BIRTH PLAN 101: or, how to set yourself up for success in labor & delivery
If you’re pregnant, supporting someone who is pregnant, or already care for young children, you’re probably familiar with the term “birth plan.” There is a LOT of information to be had regarding the “best birth plan,” how to ensure your providers follow it to the letter, and what to do if everything goes wrong.
But what exactly is a birth plan, how do you make one, and why the heck do you need one, anyway?
A birth plan lets your providers/support people know:
- Where you want to birth
- How you want to birth
- What you want immediately postpartum
A birth plan does NOT:
- Guarantee your birth experience will go exactly as planned
- Legally bind anyone/thing
- Have to be rigid
So how do you make a birth plan?
1. Know your options
Do you know what comfort measures are, and which ones will be available to you at your place of birth? What are standard practices at the hospital/birth center, and can you say no to any of them? (The answer is usually yes!) How many people are allowed in the labor room? What are the rules regarding visitors/older siblings? Can you eat or drink during labor?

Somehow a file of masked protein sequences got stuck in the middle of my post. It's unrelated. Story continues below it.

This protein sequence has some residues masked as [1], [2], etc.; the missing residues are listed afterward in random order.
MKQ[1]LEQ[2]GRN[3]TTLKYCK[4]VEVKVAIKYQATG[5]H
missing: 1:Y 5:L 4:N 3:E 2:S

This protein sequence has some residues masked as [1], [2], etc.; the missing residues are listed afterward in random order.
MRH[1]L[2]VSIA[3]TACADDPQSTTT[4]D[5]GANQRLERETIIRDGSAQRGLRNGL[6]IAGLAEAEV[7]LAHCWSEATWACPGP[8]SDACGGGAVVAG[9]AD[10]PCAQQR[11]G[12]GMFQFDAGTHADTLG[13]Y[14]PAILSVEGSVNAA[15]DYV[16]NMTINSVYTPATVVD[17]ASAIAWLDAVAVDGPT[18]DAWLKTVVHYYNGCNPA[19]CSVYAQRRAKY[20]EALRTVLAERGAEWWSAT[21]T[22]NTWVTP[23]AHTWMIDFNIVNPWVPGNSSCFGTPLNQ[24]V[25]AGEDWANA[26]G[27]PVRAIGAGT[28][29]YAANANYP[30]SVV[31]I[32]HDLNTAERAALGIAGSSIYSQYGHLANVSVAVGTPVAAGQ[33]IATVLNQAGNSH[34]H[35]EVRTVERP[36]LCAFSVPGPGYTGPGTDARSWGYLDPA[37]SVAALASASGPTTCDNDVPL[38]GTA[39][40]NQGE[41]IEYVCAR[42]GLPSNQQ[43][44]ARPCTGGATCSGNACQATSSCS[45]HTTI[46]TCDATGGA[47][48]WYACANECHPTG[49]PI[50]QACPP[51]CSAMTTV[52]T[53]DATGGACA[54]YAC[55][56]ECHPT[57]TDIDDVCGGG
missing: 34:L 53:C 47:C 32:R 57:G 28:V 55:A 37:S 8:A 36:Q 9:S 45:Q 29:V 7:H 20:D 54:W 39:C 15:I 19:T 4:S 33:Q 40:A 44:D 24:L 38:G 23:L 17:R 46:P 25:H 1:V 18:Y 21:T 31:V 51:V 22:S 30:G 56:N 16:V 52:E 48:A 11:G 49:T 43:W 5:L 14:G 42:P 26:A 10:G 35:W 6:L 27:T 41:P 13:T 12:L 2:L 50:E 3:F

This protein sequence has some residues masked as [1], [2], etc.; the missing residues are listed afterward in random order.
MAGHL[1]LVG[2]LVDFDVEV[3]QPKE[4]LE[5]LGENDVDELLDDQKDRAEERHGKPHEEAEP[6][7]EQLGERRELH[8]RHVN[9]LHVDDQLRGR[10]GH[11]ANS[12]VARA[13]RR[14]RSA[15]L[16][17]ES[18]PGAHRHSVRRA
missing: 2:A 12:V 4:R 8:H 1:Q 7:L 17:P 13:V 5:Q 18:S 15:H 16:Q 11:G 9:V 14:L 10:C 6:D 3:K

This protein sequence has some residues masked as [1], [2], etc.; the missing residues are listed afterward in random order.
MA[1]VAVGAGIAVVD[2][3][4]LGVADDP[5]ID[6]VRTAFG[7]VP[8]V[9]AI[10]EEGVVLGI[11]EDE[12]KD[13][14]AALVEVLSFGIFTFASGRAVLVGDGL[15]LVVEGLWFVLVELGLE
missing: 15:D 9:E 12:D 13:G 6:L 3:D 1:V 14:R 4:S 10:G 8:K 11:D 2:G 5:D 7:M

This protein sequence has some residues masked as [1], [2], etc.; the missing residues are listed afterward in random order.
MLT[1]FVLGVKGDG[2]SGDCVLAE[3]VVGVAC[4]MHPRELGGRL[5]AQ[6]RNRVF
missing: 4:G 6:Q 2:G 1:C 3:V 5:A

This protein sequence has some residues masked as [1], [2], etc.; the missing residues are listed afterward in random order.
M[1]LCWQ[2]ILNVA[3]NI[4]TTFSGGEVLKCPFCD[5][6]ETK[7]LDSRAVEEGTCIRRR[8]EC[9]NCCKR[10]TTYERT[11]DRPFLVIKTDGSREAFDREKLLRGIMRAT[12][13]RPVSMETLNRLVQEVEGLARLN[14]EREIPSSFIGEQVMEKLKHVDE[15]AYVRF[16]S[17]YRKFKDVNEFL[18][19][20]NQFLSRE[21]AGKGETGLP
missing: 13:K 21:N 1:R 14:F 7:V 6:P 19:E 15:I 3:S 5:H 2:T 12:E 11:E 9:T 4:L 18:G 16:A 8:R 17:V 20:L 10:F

There is a lot of information to gather, but sitting down with your doula or other labor support person and writing a list of the things you want is a great way to start a birth plan.
2. Keep it simple
There’s no need to be verbose when writing your birth plan. A list of bullet points works well, and will make it easier for care providers and support people to reference while you’re in labor.
3. Be flexible
In a perfect world, every birthing person would have the experience they dream of, but unfortunately emergencies or just life in general can surprise us during labor, so it’s a good idea to have contingency plans. If you don’t have a birthing pool available, you can labor in the shower. Can’t have twelve people in the OR during your Cesarean? Ask if the surgeon will allow you an extra support person. Flexibility written into the plan will allow for satisfaction during the birthing process, and keeping your options open will help keep you focused on birthing that baby!
Did you use a birth plan? What are some other tips for pregnant people you would share?